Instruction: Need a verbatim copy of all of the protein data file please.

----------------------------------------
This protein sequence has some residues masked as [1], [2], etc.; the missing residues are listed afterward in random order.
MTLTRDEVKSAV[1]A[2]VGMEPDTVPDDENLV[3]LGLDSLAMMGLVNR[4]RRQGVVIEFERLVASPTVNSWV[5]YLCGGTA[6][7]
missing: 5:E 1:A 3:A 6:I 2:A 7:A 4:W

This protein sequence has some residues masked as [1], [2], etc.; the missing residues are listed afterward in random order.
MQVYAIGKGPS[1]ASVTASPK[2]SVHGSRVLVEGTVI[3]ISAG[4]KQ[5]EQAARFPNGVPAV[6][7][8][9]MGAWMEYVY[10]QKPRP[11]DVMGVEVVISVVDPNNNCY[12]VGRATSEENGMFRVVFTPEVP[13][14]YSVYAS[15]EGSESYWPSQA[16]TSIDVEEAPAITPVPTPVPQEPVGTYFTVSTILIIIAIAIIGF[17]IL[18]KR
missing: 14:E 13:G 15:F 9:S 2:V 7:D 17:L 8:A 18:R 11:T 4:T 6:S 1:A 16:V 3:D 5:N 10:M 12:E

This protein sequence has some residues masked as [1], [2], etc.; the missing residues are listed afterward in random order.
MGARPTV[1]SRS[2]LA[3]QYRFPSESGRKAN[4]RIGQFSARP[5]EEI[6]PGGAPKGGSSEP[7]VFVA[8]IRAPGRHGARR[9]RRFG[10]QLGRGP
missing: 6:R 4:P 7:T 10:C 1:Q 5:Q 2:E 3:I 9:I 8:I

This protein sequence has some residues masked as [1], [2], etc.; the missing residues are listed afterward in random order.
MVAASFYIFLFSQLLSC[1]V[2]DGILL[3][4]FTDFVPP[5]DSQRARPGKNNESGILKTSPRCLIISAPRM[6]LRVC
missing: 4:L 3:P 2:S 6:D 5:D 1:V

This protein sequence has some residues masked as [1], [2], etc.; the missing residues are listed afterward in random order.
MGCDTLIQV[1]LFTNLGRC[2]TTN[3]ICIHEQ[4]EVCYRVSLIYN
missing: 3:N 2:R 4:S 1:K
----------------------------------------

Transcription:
This protein sequence has some residues masked as [1], [2], etc.; the missing residues are listed afterward in random order.
MTLTRDEVKSAV[1]A[2]VGMEPDTVPDDENLV[3]LGLDSLAMMGLVNR[4]RRQGVVIEFERLVASPTVNSWV[5]YLCGGTA[6][7]
missing: 5:E 1:A 3:A 6:I 2:A 7:A 4:W

This protein sequence has some residues masked as [1], [2], etc.; the missing residues are listed afterward in random order.
MQVYAIGKGPS[1]ASVTASPK[2]SVHGSRVLVEGTVI[3]ISAG[4]KQ[5]EQAARFPNGVPAV[6][7][8][9]MGAWMEYVY[10]QKPRP[11]DVMGVEVVISVVDPNNNCY[12]VGRATSEENGMFRVVFTPEVP[13][14]YSVYAS[15]EGSESYWPSQA[16]TSIDVEEAPAITPVPTPVPQEPVGTYFTVSTILIIIAIAIIGF[17]IL[18]KR
missing: 14:E 13:G 15:F 9:S 2:V 7:D 17:L 8:A 18:R 11:T 4:T 6:S 1:A 16:V 3:D 5:N 10:M 12:E

This protein sequence has some residues masked as [1], [2], etc.; the missing residues are listed afterward in random order.
MGARPTV[1]SRS[2]LA[3]QYRFPSESGRKAN[4]RIGQFSARP[5]EEI[6]PGGAPKGGSSEP[7]VFVA[8]IRAPGRHGARR[9]RRFG[10]QLGRGP
missing: 6:R 4:P 7:T 10:C 1:Q 5:Q 2:E 3:I 9:I 8:I

This protein sequence has some residues masked as [1], [2], etc.; the missing residues are listed afterward in random order.
MVAASFYIFLFSQLLSC[1]V[2]DGILL[3][4]FTDFVPP[5]DSQRARPGKNNESGILKTSPRCLIISAPRM[6]LRVC
missing: 4:L 3:P 2:S 6:D 5:D 1:V

This protein sequence has some residues masked as [1], [2], etc.; the missing residues are listed afterward in random order.
MGCDTLIQV[1]LFTNLGRC[2]TTN[3]ICIHEQ[4]EVCYRVSLIYN
missing: 3:N 2:R 4:S 1:K